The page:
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  • Federal Platforms on Crime

    Discuss and debate the various platforms on Crime.

    I will split this thread into others should there be discussions on specific issues surrounding the over-arching topic of Crime (i.e. legalizing pot).
    Ow

  • #2
    re: Legalizing Pot. The big question is... Why not? The government is going to be looking for a new tax & regulate source soon. Why not?

    Only the Greens have made it an official platform promise. The NDP gives half assed support. In theory support.

    The party which pushes legalization as an economic issue will be given the most attention.
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    • #3
      I'm sure most feel we're soft on crime occasionally. I hear stories about crook "X", who's been in and out of jail dozens of times, and has a history of extreme violence, and I wonder why he/she isn't locked up for good, for our own good.

      And I'm sure most have little or no sympathy for some of the really bad ones, especially repeat criminals, violent ones, or those that prey on the vulnerable.

      So, yeah, tough on (serious/repeat) crime sounds good. Depending on what's a serious crime.

      I fundamentally disagree with some laws or what I understand to be proposed laws. So I have a fundamental problem with this "tough on crime" direction It'll be tough on many fellow Canadians, including good friends, who aren't, in my view, criminals. I'd go so far as to say locking them up should be criminal, because the ones I know are fine Canadians and decent people.

      A "tough on crime" platform should be a winner, for me. But this one isn't, mostly due to what's considered a serious crime.

      God bless our court system, which balances out the government to guard each of us from the "tyranny of the majority". And the charter (though there's parts of that I'd like changed). Our court system is where the individual's case is heard. A person, maybe you or I ("yeah, right buddy, everybody says they didn't do anything wrong), standing before a judge.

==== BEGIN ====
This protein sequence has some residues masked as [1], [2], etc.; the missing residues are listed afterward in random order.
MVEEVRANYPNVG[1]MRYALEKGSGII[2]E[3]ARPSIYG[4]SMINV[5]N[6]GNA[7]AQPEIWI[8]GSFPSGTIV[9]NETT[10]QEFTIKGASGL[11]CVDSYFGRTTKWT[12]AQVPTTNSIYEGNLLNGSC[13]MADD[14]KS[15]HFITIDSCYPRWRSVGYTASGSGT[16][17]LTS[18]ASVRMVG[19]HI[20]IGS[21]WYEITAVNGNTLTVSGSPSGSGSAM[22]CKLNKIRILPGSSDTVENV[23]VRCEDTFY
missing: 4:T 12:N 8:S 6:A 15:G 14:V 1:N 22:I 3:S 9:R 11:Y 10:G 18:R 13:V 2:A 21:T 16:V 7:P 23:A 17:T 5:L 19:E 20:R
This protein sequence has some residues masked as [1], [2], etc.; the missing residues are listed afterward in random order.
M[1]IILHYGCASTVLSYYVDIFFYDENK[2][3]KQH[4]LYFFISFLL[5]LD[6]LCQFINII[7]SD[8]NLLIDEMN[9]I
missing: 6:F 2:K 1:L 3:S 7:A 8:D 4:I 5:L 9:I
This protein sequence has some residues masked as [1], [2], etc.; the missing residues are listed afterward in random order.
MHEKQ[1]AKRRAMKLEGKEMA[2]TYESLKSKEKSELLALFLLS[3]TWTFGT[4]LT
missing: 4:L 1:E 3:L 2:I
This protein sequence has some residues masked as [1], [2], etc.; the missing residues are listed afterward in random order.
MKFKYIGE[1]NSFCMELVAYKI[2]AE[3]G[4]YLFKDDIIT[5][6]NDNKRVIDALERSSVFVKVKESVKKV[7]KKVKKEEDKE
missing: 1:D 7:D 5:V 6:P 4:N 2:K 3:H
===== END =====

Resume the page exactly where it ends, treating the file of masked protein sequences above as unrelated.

That's where the judgement is done. In the courtroom. Not from a distance. Setting high minimum sentences takes a reasonable judgement out of the judges hands. Though I understand the temptation, that's a mistake.

      More prisons? Maybe. Lots more prisons? Probably not.

      A lot depends on the how many, and what kind of prison. I'm not as much into the punishment as into the rehab. I'm not talking about a country club. But as far as "making it hurt, making them suffer" goes, that's an emotional thing on my part. I appreciate that others feel this is the "fair and just" part of the justice system, and it's a valid view. I just don't feel that way.

      I might be into supporting more prisons if most of them more resembled hospitals or halfway houses where it's less about punishment and more about treatment, but there's still bars on the doors.

      So "Tough on crime", "Build more prisons", approach isn't something I agree with in this case, and it's a deal breaker because it scares me.